Washington Nationals: Stephen Strasburg Adapts His Pitching Style

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WASHINGTON, DC - APRIL 27: Stephen Strasburg #37 of the Washington Nationals pitches against the San Diego Padres during the first inning at Nationals Park on April 27, 2019 in Washington, DC. (Photo by Scott Taetsch/Getty Images)
WASHINGTON, DC - APRIL 27: Stephen Strasburg #37 of the Washington Nationals pitches against the San Diego Padres during the first inning at Nationals Park on April 27, 2019 in Washington, DC. (Photo by Scott Taetsch/Getty Images) /
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Washington Nationals star Stephen Strasburg has shifted his gameplans, focusing on movement and off-speed to get the job done.

The start of the Washington Nationals season has been troublesome. They currently sit at 12-15 and 3.5 GB of the Phillies division lead. However, one bright light has been the starting pitching. Stephen Strasburg is one of the reasons why.

Nationals fans have always loved Strasburg. From the moment he was drafted they knew he would be a star.

He began his career lighting up batters with a 100 mph fastball that left the stadium speechless and left hitters helpless. As time passed, we watched that 100 mph lightning rod turn into a Fastball that averages 93.5 mph, according to Baseball Savant. However, despite the velocity decrease, he has remained effective.

The first change Strasburg has made to his game is pitch usage. He noticed that he doesn’t have a sit-down fastball like he used to, so he made a change.

His fastball usage has dropped by an eye-popping 20% this season, replaced almost entirely with a sinker. The reason is that they both are about the same velocity on average, so if you can throw a pitch just as hard as your four-seamer but with a downward movement, you can use that to your advantage.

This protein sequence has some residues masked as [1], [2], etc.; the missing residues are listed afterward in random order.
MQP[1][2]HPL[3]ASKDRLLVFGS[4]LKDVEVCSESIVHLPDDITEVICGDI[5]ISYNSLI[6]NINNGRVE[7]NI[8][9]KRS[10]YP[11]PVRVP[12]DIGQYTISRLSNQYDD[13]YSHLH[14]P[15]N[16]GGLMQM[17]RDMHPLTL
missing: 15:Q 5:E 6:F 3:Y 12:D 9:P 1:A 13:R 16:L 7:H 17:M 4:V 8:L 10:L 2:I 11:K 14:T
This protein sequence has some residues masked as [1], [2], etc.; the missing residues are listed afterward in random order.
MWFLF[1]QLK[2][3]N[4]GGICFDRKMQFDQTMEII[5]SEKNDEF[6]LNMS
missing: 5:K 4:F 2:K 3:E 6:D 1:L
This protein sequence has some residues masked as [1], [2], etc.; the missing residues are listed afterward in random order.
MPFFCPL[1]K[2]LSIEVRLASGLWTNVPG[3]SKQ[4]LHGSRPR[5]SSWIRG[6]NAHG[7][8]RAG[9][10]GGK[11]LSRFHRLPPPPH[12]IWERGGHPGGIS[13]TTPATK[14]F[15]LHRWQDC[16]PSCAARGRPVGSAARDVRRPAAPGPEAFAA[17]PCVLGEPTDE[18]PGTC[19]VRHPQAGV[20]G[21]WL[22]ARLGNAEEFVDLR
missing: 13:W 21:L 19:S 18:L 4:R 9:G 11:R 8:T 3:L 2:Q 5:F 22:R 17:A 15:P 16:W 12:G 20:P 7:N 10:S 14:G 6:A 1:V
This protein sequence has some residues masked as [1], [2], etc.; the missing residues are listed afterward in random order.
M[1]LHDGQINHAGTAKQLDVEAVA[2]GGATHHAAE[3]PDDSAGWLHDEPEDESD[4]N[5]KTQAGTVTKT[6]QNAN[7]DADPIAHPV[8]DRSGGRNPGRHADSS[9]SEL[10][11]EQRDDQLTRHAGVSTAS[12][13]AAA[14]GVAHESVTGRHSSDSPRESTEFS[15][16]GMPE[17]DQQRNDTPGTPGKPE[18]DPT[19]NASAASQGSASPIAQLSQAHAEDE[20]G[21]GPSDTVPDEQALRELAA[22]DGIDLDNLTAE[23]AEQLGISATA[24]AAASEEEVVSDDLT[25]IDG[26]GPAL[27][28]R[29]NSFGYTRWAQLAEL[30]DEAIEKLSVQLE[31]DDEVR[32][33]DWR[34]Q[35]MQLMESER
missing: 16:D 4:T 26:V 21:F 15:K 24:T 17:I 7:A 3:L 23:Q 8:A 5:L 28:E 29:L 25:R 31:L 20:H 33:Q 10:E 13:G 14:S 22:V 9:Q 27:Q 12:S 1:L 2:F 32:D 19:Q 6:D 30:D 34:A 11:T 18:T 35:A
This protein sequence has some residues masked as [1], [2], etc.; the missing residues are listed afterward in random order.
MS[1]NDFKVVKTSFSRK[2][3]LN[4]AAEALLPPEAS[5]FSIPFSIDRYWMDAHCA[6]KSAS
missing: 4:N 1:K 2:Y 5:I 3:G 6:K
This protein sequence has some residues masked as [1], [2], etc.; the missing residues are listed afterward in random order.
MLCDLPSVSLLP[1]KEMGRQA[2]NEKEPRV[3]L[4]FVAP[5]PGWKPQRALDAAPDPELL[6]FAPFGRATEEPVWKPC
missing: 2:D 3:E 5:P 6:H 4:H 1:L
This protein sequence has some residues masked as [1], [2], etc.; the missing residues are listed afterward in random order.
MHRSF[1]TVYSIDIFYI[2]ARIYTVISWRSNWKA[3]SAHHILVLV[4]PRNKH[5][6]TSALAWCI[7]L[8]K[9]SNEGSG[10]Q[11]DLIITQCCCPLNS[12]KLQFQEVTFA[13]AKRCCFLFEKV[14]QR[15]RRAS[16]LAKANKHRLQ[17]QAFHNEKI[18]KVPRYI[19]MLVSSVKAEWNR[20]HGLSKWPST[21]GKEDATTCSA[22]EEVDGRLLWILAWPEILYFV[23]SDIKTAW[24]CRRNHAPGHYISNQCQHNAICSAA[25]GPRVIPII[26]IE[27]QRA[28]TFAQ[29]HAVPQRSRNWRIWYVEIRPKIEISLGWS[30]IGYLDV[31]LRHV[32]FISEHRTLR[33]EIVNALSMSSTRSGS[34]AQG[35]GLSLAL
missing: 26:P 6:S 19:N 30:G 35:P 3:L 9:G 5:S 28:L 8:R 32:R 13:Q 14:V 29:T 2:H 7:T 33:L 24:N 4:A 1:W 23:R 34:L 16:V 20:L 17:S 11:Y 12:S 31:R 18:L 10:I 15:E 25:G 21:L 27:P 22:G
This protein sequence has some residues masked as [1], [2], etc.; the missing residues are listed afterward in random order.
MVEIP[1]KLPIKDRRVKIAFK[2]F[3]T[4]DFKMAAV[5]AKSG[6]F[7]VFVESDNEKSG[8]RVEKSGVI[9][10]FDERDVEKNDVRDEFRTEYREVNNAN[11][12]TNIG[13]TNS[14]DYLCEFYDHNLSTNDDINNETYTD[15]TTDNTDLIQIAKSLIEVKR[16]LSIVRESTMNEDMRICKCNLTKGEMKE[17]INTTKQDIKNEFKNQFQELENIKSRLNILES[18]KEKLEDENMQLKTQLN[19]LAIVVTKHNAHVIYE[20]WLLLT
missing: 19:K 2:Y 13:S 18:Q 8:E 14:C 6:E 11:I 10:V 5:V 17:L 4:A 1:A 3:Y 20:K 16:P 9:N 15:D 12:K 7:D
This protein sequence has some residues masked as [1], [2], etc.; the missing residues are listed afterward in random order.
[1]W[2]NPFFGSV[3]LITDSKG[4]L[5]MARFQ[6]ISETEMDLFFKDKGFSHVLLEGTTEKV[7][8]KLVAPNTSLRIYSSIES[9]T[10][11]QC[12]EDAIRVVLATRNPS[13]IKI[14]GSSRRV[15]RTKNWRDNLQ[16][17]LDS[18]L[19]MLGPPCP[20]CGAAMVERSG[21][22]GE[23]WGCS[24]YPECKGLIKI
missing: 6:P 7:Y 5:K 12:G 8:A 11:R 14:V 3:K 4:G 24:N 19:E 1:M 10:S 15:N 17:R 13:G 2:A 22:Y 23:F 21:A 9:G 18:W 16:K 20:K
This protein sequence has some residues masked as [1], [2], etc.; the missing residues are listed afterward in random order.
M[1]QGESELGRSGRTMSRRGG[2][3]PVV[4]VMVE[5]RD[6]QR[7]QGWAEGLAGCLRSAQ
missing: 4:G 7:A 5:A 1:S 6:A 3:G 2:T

The next significant change that Strasburg has made is the almost complete elimination of his slider from his arsenal.

Back in 2017, he was striking out 18% of batters with his slider, per Statcast. Now, he has decreased use to about 2% total. This notable drop in slider usage stems from a few reasons.

Opposing teams are crushing his Slider. In 2019, opponents have a 75% hard hit% against the pitch. That is almost a 50% increase in how hitters are doing against the slider in just one year. It may be a bad sign that hitters are doing well against his slider, but Strasburg has adjusted accordingly. As mentioned earlier, he barely throws the pitch anymore.

It may be safe to say that the days of 100 mph four-seamers and devastating Sliders are over for Strasburg, but his productivity isn’t.

According to FiveThirtyEight, who has been tracking and analyzing total game scores for every major league start this season, Strasburg has a top 5 “game score” in the National League.

He is still the same pitcher we knew when he struck out 14 batters in his debut game all those years ago; he is just going about it a different way.

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